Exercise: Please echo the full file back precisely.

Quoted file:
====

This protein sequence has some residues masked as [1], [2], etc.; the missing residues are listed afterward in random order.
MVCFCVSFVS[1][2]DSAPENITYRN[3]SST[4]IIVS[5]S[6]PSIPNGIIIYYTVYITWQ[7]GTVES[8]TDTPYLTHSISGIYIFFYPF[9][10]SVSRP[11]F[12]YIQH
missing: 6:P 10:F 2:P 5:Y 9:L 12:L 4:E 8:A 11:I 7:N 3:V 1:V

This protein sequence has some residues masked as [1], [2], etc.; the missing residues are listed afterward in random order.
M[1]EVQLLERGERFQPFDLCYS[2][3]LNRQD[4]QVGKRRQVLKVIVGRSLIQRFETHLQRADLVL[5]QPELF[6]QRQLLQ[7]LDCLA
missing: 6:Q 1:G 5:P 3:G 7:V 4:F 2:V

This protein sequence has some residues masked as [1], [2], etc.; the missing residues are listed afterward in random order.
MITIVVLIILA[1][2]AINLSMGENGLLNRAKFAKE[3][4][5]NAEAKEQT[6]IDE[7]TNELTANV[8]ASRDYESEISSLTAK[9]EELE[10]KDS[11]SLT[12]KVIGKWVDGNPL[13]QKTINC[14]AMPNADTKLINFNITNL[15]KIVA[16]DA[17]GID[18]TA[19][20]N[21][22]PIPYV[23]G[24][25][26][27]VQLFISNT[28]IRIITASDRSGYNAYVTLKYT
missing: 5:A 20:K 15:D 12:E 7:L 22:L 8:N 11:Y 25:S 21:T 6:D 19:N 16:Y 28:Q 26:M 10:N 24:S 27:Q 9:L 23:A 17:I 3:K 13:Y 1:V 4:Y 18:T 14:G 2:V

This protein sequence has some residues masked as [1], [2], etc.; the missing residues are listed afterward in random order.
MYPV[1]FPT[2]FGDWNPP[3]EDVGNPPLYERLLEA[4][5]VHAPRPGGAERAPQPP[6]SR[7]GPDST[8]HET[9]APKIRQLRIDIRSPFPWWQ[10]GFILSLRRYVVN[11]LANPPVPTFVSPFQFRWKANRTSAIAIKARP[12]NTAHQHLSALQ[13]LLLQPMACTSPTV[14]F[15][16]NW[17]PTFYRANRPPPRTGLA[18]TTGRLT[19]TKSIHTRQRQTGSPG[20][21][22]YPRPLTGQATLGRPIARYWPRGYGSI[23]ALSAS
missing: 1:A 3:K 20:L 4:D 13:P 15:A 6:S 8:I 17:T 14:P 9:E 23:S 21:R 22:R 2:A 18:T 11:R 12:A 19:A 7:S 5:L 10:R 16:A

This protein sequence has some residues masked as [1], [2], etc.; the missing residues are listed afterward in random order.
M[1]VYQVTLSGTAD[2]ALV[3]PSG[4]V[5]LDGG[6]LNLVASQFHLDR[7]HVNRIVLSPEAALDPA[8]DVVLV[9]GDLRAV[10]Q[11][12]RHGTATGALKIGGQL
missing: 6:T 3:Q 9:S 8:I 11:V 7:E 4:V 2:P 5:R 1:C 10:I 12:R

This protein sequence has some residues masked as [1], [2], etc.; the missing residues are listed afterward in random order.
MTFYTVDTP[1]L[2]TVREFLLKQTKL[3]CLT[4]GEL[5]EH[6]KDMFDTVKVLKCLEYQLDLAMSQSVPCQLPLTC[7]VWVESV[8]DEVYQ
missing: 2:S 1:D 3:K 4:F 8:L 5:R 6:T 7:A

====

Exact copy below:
This protein sequence has some residues masked as [1], [2], etc.; the missing residues are listed afterward in random order.
MVCFCVSFVS[1][2]DSAPENITYRN[3]SST[4]IIVS[5]S[6]PSIPNGIIIYYTVYITWQ[7]GTVES[8]TDTPYLTHSISGIYIFFYPF[9][10]SVSRP[11]F[12]YIQH
missing: 6:P 10:F 2:P 5:Y 9:L 12:L 4:E 8:A 11:I 7:N 3:V 1:V

This protein sequence has some residues masked as [1], [2], etc.; the missing residues are listed afterward in random order.
M[1]EVQLLERGERFQPFDLCYS[2][3]LNRQD[4]QVGKRRQVLKVIVGRSLIQRFETHLQRADLVL[5]QPELF[6]QRQLLQ[7]LDCLA
missing: 6:Q 1:G 5:P 3:G 7:V 4:F 2:V

This protein sequence has some residues masked as [1], [2], etc.; the missing residues are listed afterward in random order.
MITIVVLIILA[1][2]AINLSMGENGLLNRAKFAKE[3][4][5]NAEAKEQT[6]IDE[7]TNELTANV[8]ASRDYESEISSLTAK[9]EELE[10]KDS[11]SLT[12]KVIGKWVDGNPL[13]QKTINC[14]AMPNADTKLINFNITNL[15]KIVA[16]DA[17]GID[18]TA[19][20]N[21][22]PIPYV[23]G[24][25][26][27]VQLFISNT[28]IRIITASDRSGYNAYVTLKYT
missing: 5:A 20:K 15:D 12:E 7:L 22:L 8:N 11:Y 25:S 21:T 6:D 19:N 16:Y 28:Q 26:M 10:N 24:S 27:Q 9:L 23:A 17:I 3:K 13:Y 1:V 4:Y 18:T 14:G 2:V

This protein sequence has some residues masked as [1], [2], etc.; the missing residues are listed afterward in random order.
MYPV[1]FPT[2]FGDWNPP[3]EDVGNPPLYERLLEA[4][5]VHAPRPGGAERAPQPP[6]SR[7]GPDST[8]HET[9]APKIRQLRIDIRSPFPWWQ[10]GFILSLRRYVVN[11]LANPPVPTFVSPFQFRWKANRTSAIAIKARP[12]NTAHQHLSALQ[13]LLLQPMACTSPTV[14]F[15][16]NW[17]PTFYRANRPPPRTGLA[18]TTGRLT[19]TKSIHTRQRQTGSPG[20][21][22]YPRPLTGQATLGRPIARYWPRGYGSI[23]ALSAS
missing: 1:A 3:K 20:L 4:D 13:P 15:A 6:S 8:I 17:T 14:P 9:E 23:S 21:R 22:R 2:A 18:T 11:R 12:A 19:A 7:S 5:L 10:R 16:A

This protein sequence has some residues masked as [1], [2], etc.; the missing residues are listed afterward in random order.
M[1]VYQVTLSGTAD[2]ALV[3]PSG[4]V[5]LDGG[6]LNLVASQFHLDR[7]HVNRIVLSPEAALDPA[8]DVVLV[9]GDLRAV[10]Q[11][12]RHGTATGALKIGGQL
missing: 6:T 3:Q 9:S 8:I 11:V 7:E 4:V 2:P 5:R 1:C 10:I 12:R

This protein sequence has some residues masked as [1], [2], etc.; the missing residues are listed afterward in random order.
MTFYTVDTP[1]L[2]TVREFLLKQTKL[3]CLT[4]GEL[5]EH[6]KDMFDTVKVLKCLEYQLDLAMSQSVPCQLPLTC[7]VWVESV[8]DEVYQ
missing: 2:S 1:D 3:K 4:F 8:L 5:R 6:T 7:A